Advanced Wall Modifications
February 26, 2013
The English Tea Kettle–It’s for Coffee
March 11, 2013

The Elixir of Design

coffee_beansWell, one of them. Scotch is required as well, but the day starts and the creative juices of set and lighting designers begin to flow with the application of coffee. Good coffee, not that crap from a national chain or a diner. With all due respect to diners.

Now, we’re coffee snobs, we travel with a ‘coffee kit’ in order to prepare our own. If we’re on location or visiting a regional theatre, our coffee is often in high demand. Rightly so.

Gear Patrol recently ran a series about coffee that inspired this piece. This is how we make coffee, your methods may vary, but we hope your results are as satisfying to you as ours are to us.

First, the bean. A critical choice. For many years, I used the Fairway Vienna Roast. That bean we introduced to me by Peter Wexler. When I worked for him, he first showed me the way to hang up my coat and then he taught me to make coffee. Peter used a set of Braun gear; burr grinder and drip maker; this was when these items were rare in the States.

Over the years, we have switched to the French/Italian Espresso bean roasted by the Porto Rico Coffee Company in NYC. We have it shipped 20 pounds at a time to our studio. We freeze the beans except for the pound kept in the fridge. That’s the active pound.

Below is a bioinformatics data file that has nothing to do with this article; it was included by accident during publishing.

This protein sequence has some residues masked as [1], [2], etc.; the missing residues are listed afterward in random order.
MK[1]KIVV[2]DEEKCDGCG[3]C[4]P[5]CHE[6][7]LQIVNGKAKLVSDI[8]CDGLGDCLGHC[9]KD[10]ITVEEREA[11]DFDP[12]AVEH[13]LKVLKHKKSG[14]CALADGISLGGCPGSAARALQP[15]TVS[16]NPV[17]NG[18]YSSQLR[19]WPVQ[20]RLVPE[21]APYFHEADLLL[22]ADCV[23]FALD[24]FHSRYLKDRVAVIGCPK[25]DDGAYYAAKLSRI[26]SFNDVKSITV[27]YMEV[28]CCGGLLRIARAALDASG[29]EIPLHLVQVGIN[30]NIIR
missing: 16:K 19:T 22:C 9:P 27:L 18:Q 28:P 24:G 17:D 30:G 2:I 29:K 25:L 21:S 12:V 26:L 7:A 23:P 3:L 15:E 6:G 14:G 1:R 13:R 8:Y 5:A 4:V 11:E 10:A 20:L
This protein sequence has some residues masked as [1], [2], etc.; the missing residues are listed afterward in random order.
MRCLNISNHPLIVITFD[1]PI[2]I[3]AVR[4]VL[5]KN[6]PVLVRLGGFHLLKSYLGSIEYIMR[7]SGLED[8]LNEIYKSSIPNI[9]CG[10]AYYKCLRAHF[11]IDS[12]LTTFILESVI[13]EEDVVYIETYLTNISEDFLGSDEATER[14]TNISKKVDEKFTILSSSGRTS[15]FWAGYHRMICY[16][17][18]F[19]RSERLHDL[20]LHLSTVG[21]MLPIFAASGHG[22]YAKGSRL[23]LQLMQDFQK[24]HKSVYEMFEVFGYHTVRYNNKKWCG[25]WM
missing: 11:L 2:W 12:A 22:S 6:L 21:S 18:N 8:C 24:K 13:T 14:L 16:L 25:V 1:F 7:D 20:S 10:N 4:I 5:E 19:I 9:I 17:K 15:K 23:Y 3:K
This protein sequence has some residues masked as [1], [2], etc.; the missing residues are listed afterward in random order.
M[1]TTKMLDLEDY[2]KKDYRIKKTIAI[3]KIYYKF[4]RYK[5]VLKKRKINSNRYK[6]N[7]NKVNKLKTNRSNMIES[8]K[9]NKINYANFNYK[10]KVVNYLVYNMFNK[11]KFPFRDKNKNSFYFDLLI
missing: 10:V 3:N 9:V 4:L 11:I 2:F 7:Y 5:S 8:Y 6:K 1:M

We use a simple blade grinder to grind the beans for each pot. We have tried many burr grinders, but they all seem to die before their time.

french-pressThen, it’s all about the brew and ours is strong. We have several different sizes French Press pots. For travel, there is an eight-cup model that we can pack in a case with an electric kettle. At home, we have a 12 cup Bodum and a six cup Melior. Bodum has long since bought the Melior Company, but I remain convinced that this small pot makes the best coffee. All of them have gold filters added. These are all high quality and the Melior has especially thick glass, as was always the case until they began to market to the masses.

We don’t quite boil the water, then stir the grounds, top off the water and let it brew, covered, for at least three minutes. Enjoy. Really, you can travel with this set-up (although we do usually pre-grind the beans) and you can create great coffee near the tech table. Just not on the tech table, spilling on the board would be bad.

Of course some, afternoons, we also enjoy an espresso, but that’s a different brewing technology and a different blog post.

On a related note, Lifehacker has a piece here about the health benefits of coffee, as with all things really, in moderation.

 

 

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